A: Yes definitely. Compared to my illness the cycling challenges are a piece of cake!Q: Hi James, I have signed up my business to raise lots of Money this year for Macmillan, one of the challenges I am planning is a cycle ride to each of the bars in our company. It’s a round trip of 276 miles, and I’m looking to do this in 3 days. Have I bitten off more than I can chew? [Certainly not after reading about you!, what an inspiration you are... I have 6 months for training, but would like to get an idea of pacing/training and getting additional help] The thing is I am used to cycling up to 10 miles, no problem as I commute, etc. But 100 miles is a different beast. How to I get from here to there?
A: That can be a long conversation but you have done it the right way around, decide on the challenge say you’re doing it and then train towards it, not train train train then decide. It just doesn’t work like that, what you really need to do is find out where you’re at now? Find out how many miles you can do in a day and how long it took, then you work out where you need to go to.Q: What kind of cancer did you have James?
A: I had a tumor between my spine kidney and bowel but also had my complicationsQ: How soon after the beginning of treatment were you able to cycle again?
A: I didn’t ride a bike until the August / September after coming out of hospital in May.Q: I am training, but have no event in mind yet. Will this be a problem?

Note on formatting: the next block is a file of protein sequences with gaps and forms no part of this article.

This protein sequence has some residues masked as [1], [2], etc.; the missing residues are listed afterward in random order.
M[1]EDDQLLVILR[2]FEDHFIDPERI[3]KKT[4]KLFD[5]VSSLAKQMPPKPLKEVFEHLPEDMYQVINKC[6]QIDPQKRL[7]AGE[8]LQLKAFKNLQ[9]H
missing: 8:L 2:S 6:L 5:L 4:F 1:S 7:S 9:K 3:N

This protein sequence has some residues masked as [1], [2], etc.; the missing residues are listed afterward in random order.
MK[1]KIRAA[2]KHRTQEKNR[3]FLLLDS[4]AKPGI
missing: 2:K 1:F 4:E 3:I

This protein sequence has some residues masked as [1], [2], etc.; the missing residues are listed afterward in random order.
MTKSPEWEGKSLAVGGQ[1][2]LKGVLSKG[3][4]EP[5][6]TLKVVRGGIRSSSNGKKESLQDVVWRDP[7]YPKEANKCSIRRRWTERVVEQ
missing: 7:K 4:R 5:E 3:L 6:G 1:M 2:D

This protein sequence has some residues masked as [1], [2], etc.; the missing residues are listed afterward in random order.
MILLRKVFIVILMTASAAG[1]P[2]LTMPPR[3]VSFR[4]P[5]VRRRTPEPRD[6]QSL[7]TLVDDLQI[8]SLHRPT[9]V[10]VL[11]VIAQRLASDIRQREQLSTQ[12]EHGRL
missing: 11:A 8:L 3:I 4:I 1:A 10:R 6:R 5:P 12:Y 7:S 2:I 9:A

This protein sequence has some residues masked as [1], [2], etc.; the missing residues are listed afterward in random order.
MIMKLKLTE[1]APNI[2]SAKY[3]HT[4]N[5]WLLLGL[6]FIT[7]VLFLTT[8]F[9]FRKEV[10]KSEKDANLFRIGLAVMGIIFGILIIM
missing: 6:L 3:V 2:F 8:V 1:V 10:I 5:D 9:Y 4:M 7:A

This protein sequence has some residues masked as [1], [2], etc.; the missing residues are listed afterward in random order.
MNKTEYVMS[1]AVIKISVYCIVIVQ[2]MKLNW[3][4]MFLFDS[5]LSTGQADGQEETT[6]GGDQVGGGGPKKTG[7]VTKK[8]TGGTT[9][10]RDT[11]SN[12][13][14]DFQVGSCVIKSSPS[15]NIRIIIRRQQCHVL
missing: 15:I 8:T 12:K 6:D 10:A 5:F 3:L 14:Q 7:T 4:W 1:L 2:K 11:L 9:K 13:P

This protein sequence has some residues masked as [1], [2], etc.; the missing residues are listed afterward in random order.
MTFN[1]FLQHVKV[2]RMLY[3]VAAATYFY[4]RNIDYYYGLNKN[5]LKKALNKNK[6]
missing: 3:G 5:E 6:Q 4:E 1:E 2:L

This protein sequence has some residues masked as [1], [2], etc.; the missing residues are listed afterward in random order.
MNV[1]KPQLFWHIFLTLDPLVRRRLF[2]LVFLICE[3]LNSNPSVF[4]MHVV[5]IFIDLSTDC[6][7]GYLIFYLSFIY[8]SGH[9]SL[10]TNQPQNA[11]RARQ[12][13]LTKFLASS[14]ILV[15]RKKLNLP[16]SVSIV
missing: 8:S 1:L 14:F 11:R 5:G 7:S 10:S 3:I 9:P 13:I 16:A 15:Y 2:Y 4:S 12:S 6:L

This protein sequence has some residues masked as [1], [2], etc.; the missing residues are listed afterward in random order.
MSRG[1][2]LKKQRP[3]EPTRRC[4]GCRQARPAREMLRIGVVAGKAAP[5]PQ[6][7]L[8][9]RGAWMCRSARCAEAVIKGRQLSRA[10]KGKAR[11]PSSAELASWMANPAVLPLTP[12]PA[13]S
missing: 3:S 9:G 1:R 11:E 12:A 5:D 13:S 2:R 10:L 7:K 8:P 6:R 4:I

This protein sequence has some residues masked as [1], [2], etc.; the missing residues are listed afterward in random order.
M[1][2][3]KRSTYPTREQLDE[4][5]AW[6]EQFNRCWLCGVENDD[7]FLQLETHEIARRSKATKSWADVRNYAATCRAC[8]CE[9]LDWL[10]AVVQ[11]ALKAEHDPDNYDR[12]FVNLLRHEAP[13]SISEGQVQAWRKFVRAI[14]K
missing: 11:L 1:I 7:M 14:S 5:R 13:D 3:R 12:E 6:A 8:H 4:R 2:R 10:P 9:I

A: If you do that way round motivation will always be low because you have nothing to aim for. You don’t have a dead line so if you miss and training session or you want to take it easy, you can because "there’s always tomorrow.Q: Do you do urban cycling, as well? Or just country lanes, tracks and across America?
A: I ride as much as I can, it’s the freest most efficient way of getting around. Street riding, downhill, cross country you name it, I love it! although my focus has and will be for a while on the road bike.Q: James, on hearing we have cancer, many of us get extremely depressed - how long was it before you decided to fight and live for every moment?
A: Day one, straight from the start. Don’t get me wrong I had days (and still do) where I asked why was I saved? What am I still doing here? I still have dark days and nightmares very often but there is no point letting something that, in many cases you cannot do anything to avoid get you down. Getting upset makes it worse, I had no control over the cancer being there I couldn’t make it go away so I had to let the doctors do their bit. It sounds easy to say but that’s all I could do.Q: Do you have any tips for stopping the aches and pains you can feel after a long bike ride, so you can get up and do it again the next day?